New York, NY: If You Can "Make It Anywhere," Then Get the Heck Out


Eamon Moynihan at the Manhattan Institute's City Journal has some news that's news to me: New York City is the poorest city in America (poorer than Detroit) when you adjust its hapless denizens' income to the crazy cost of living. Some details:

Based on data from C2ER, a company that has been producing cost-of-living estimates for years, someone earning $50,798 in Chicago or $62,741 in Washington, D.C. enjoys the same standard of living as someone earning $100,000 in New York City. Not surprisingly, housing is the biggest factor. In Chicago, the cost of housing is 69 percent lower than in New York. In Washington, D.C., it's 46 percent lower. Utility costs are also lower—29 percent in Chicago and 39 percent in Washington. So are groceries, by 28 percent in both cities. The result is that New York City residents have far less purchasing power than anyone seems to realize. (What applies to New York City also applies to its suburbs. A person earning $76,256 in Chicago has the same standard of living as someone earning $100,000 in New York's Nassau County. Once again, housing is the main reason: its cost is 42 percent lower in Chicago than in Nassau.)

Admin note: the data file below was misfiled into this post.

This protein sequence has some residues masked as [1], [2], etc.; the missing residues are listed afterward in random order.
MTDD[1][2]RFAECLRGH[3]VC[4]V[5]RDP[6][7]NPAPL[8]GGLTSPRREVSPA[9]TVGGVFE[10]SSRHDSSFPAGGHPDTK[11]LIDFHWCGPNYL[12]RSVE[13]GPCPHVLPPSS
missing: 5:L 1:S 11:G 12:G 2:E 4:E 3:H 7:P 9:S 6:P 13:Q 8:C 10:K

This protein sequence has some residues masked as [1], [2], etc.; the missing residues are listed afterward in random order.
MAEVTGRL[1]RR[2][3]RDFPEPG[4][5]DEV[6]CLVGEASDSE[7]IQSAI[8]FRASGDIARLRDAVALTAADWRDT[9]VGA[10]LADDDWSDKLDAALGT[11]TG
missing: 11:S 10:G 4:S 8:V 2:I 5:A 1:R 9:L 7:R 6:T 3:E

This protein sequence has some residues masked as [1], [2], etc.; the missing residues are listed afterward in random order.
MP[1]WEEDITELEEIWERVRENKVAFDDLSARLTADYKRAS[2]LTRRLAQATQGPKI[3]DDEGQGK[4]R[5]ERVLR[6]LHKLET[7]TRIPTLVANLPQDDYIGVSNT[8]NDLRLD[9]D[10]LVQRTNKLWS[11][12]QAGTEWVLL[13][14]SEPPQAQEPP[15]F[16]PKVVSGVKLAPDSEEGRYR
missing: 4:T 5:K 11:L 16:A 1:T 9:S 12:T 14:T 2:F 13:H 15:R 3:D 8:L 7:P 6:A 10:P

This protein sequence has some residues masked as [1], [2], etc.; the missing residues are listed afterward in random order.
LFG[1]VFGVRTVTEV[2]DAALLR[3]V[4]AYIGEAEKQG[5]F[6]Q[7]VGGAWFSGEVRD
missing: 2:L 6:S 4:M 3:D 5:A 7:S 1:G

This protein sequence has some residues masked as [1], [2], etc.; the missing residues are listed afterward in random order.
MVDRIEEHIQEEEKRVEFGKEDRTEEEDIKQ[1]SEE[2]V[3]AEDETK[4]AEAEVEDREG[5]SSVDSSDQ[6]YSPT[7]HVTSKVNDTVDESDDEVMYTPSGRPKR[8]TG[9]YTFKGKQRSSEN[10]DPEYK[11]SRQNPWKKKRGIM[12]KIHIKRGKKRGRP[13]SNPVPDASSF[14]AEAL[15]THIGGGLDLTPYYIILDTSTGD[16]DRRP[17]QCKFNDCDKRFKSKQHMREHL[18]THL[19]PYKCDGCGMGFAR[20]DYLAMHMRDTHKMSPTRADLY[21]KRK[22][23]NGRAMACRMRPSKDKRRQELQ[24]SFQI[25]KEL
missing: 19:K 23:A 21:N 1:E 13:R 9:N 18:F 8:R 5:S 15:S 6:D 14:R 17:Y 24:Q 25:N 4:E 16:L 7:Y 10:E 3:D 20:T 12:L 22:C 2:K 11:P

The next step is to apply these cost-of-living differentials to the most recent census estimates for per-capita income. This calculation yields a measurement of each city's average standard of living. Once you crunch the numbers, you find that the real standard of living in Washington, D.C. is 118 percent higher than in New York City. In Chicago, it's 75 percent higher….

Bettina Aten, a leading expert on purchasing power at the Bureau of Economic Analysis in Washington, D.C….estimates the cost of living in New York State in 2006 was 31.8 percent above the national average, second only to Hawaii, which, of course, is an island in the middle of the ocean. Once you apply that cost of living to 2006 estimates of median household income, you realize that New York State ranked last in the nation in purchasing power…..

It's clear that New York has a big problem. On a comparative basis, we're poor, thanks to a stratospheric cost of living—which itself is the result, I believe, of excessive and poorly designed regulation, most notably in the area of land use.

Joel Miller from Reason magazine's July 2006 issue on how land use regs in general make the cost of living, especially when it comes to housing, higher than it needs to be.